“The choice to dedicate the Oakville Assembly Plant to the production of battery electric vehicles shows alignment between Ford’s commercial priorities and Canada’s commitment to sustainable growth,” Bains says to Dean Stoneley, president and CEO of Ford Canada, in a draft letter obtained by the Star.
“It also reflects our productive dialogue in recent months, built on top of an enduring partnership.”
In parallel with the talks between the company and Ottawa, Unifor has been pushing Bains for months to use federal funding to ensure electric vehicle production in Ontario. Unifor represents 6,300 workers at Ford Motor Co.
In the draft letter, Bains says he sees the arrangement with Ford as a jumping-off point to modernize the entire auto sector in Canada, and turn it into a global powerhouse for electric vehicle production.
“The size and the scope of the proposed investment reflect this significance.”
A spokesman for Bains would not comment directly on the labour negotiations on Sunday, but issued a statement about the value of attracting mandates for electric vehicles in Canada.
“Minister Bains believes that Canada is well positioned to become a leader in electric vehicle and battery production. Developing domestic manufacturing in this sector will secure more good paying jobs for Canadian workers, and more opportunities for Canadian businesses. It will position Canada’s auto industry as a global leader in a growing market, and help us meet our climate ambitions,” spokesman John Power said in an e-mail to the Star.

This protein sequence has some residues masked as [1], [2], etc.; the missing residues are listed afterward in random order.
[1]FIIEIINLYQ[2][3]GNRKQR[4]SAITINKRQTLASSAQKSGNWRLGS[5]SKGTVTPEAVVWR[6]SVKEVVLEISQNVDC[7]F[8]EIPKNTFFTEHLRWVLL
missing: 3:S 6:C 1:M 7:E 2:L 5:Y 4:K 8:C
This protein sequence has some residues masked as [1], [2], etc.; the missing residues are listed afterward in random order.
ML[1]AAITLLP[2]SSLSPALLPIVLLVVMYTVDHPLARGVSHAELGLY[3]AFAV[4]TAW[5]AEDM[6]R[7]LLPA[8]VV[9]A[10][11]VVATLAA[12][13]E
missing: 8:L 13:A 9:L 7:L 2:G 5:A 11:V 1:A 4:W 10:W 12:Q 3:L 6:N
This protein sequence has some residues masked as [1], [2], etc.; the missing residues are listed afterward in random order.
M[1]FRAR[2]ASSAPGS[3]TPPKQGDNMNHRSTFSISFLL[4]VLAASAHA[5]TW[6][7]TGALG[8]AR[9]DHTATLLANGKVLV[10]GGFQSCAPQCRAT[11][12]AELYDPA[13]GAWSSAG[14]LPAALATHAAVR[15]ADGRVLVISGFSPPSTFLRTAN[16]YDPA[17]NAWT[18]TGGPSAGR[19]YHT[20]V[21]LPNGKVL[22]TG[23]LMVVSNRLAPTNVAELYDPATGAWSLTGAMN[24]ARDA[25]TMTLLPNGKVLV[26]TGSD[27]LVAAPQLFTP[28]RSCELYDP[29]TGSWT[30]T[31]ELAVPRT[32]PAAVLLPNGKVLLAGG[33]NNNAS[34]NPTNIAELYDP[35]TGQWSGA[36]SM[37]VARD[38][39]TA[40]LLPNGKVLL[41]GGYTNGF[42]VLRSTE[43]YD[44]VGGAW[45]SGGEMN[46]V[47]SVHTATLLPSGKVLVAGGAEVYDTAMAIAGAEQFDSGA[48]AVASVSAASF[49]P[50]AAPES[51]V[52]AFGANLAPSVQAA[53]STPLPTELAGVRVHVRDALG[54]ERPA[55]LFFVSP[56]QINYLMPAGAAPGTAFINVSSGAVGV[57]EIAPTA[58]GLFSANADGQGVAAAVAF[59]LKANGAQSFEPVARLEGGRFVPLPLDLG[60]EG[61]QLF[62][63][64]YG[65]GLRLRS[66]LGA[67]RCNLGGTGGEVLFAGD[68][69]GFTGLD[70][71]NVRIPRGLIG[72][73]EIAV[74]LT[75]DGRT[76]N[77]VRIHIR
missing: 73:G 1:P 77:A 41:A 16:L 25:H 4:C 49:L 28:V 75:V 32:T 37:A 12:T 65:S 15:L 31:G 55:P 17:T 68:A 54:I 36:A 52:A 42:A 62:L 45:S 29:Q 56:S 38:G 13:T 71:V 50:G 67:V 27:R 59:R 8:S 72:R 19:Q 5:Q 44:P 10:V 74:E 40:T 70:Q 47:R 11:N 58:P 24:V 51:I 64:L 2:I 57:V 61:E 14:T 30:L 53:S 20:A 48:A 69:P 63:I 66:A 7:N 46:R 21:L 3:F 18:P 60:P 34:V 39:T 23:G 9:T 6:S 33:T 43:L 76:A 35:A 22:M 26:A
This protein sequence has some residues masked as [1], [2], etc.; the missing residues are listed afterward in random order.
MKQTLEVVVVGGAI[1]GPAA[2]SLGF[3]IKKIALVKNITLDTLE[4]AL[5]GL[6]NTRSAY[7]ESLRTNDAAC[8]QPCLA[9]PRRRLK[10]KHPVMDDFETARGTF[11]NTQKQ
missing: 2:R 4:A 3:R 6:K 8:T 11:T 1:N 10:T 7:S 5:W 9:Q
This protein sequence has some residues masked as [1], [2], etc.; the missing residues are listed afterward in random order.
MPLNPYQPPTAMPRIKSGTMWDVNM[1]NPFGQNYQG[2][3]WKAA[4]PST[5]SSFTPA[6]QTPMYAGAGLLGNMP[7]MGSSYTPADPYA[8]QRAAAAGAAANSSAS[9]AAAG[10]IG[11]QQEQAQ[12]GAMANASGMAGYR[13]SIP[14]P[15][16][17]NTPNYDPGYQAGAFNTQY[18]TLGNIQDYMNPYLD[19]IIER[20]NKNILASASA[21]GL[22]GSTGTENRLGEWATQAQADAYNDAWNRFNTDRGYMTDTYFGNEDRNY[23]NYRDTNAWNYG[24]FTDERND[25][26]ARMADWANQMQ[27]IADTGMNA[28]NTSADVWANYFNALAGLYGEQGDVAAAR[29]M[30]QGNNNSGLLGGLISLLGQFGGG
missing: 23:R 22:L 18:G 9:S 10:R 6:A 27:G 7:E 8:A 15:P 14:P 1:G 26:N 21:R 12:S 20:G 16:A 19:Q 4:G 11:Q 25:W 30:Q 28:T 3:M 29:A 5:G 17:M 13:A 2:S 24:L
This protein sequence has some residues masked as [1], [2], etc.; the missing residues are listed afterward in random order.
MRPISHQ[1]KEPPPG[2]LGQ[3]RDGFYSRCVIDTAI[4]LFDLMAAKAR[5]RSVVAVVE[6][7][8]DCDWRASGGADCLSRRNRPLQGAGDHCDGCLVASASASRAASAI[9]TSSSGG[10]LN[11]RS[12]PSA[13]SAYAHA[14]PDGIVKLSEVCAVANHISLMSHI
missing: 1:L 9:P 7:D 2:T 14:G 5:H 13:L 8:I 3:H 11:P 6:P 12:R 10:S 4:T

An April report put together by the Pembina Institute and the International Council on Clean Transportation found that Canada has steadily lost global market share in auto manufacturing over the past 20 years and is dramatically under-invested in the rapidly growing EV market of the future.
The report says Canada manufactures about two million light-duty passenger cars and trucks a year and is the 12th largest auto producer in the world, down from fifth largest in 2000.
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In February, Macquarie reaffirmed guidance for its full-year profit to be “slightly” lower than last year’s record earnings of almost $3 billion, but reported an 8 per cent slide in profit for the 2020 financial year to $2.7 billion in May. The company slashed its final dividend which is currently sourced from its non-banking operations only – in order to preserve the regulated bank unit’s capital – and flagged an uncertain outlook.
For the second half ending March 31, it reported a 13 per cent slide in net profit to $1.27 billion and the group said on Monday that earnings for the current half year will be 25 per cent below this figure.
“We continue to maintain a cautious stance with a conservative approach to capital, funding and liquidity that positions us well to respond to the current environment,” Macquarie said on Monday.
Evans and Partners analyst Matthew Wilson said the Monday update was in line with his forecasts for a 34 per cent dive in earnings to $966 million compared to $1.45 billion for the prior first half.